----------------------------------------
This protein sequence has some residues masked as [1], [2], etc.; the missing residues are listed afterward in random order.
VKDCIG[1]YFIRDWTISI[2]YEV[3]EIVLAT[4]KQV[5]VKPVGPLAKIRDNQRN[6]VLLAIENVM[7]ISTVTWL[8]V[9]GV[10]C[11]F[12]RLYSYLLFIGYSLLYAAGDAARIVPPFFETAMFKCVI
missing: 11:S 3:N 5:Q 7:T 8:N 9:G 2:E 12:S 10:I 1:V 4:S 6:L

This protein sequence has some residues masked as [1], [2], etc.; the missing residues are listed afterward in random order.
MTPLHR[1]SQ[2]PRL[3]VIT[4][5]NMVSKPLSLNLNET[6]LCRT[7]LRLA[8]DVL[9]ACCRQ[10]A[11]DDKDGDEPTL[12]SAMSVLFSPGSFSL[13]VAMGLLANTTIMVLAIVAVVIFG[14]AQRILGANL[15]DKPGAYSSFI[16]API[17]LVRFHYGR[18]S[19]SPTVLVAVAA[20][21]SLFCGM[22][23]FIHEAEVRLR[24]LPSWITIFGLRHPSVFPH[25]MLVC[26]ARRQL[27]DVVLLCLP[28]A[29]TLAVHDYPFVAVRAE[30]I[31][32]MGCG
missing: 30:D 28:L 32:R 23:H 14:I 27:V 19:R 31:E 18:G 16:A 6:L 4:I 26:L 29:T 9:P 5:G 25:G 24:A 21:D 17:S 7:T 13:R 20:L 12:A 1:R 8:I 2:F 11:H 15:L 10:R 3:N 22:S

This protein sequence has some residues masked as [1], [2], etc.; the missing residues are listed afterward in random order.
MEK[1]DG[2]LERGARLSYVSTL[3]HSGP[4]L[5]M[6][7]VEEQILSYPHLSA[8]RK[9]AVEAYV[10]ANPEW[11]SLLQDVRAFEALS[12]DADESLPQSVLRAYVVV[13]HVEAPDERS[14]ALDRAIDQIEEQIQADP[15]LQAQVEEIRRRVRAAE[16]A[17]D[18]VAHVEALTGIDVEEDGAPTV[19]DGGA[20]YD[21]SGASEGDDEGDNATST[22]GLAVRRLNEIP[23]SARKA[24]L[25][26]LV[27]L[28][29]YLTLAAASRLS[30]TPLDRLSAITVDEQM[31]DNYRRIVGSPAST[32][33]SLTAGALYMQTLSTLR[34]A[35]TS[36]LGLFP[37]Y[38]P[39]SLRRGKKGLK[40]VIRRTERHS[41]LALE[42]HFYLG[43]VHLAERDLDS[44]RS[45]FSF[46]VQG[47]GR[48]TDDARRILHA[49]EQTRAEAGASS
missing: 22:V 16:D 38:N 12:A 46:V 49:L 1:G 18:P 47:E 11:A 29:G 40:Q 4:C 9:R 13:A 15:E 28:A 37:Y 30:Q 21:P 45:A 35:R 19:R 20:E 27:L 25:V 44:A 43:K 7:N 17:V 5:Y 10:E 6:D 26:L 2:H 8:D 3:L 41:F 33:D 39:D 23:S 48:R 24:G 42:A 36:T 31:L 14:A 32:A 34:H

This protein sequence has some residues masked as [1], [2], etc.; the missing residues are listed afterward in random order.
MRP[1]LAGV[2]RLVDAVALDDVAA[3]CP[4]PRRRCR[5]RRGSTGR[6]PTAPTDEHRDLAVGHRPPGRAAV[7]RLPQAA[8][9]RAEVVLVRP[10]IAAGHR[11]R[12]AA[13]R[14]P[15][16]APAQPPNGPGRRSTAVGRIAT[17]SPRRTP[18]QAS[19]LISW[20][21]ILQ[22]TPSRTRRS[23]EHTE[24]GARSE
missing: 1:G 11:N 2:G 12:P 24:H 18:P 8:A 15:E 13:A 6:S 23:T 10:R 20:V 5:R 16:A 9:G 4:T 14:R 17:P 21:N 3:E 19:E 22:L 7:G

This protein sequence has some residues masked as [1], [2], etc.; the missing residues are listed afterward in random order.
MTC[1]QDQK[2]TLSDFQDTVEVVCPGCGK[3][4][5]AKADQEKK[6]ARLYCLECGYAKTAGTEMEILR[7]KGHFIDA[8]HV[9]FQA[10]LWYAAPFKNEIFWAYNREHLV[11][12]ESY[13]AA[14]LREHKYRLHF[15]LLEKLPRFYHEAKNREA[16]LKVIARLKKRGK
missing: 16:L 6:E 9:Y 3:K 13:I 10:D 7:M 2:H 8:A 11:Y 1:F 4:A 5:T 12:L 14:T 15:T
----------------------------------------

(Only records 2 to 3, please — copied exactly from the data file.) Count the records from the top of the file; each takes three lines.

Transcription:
This protein sequence has some residues masked as [1], [2], etc.; the missing residues are listed afterward in random order.
MTPLHR[1]SQ[2]PRL[3]VIT[4][5]NMVSKPLSLNLNET[6]LCRT[7]LRLA[8]DVL[9]ACCRQ[10]A[11]DDKDGDEPTL[12]SAMSVLFSPGSFSL[13]VAMGLLANTTIMVLAIVAVVIFG[14]AQRILGANL[15]DKPGAYSSFI[16]API[17]LVRFHYGR[18]S[19]SPTVLVAVAA[20][21]SLFCGM[22][23]FIHEAEVRLR[24]LPSWITIFGLRHPSVFPH[25]MLVC[26]ARRQL[27]DVVLLCLP[28]A[29]TLAVHDYPFVAVRAE[30]I[31][32]MGCG
missing: 30:D 28:L 32:R 23:H 14:I 27:V 19:R 31:E 18:G 16:A 6:L 4:I 26:L 29:T 9:P 5:G 25:G 24:A 21:D 17:S 7:T 13:R 20:L 12:A 1:R 8:I 2:F 11:H 15:L 10:R 3:N 22:S

This protein sequence has some residues masked as [1], [2], etc.; the missing residues are listed afterward in random order.
MEK[1]DG[2]LERGARLSYVSTL[3]HSGP[4]L[5]M[6][7]VEEQILSYPHLSA[8]RK[9]AVEAYV[10]ANPEW[11]SLLQDVRAFEALS[12]DADESLPQSVLRAYVVV[13]HVEAPDERS[14]ALDRAIDQIEEQIQADP[15]LQAQVEEIRRRVRAAE[16]A[17]D[18]VAHVEALTGIDVEEDGAPTV[19]DGGA[20]YD[21]SGASEGDDEGDNATST[22]GLAVRRLNEIP[23]SARKA[24]L[25][26]LV[27]L[28][29]YLTLAAASRLS[30]TPLDRLSAITVDEQM[31]DNYRRIVGSPAST[32][33]SLTAGALYMQTLSTLR[34]A[35]TS[36]LGLFP[37]Y[38]P[39]SLRRGKKGLK[40]VIRRTERHS[41]LALE[42]HFYLG[43]VHLAERDLDS[44]RS[45]FSF[46]VQG[47]GR[48]TDDARRILHA[49]EQTRAEAGASS
missing: 22:V 16:D 38:N 12:A 46:V 49:L 1:G 18:P 47:E 11:A 29:G 40:Q 4:C 9:R 13:A 15:E 28:A 37:Y 30:Q 21:P 45:A 35:R 19:R 20:E 27:L 25:V 44:A 43:K 7:N 17:V 5:Y 10:E 6:D 26:L 2:H 8:D 3:L 41:F 33:D 39:D 23:S 48:R 24:G 42:A 36:T 31:L 14:A 32:A 34:H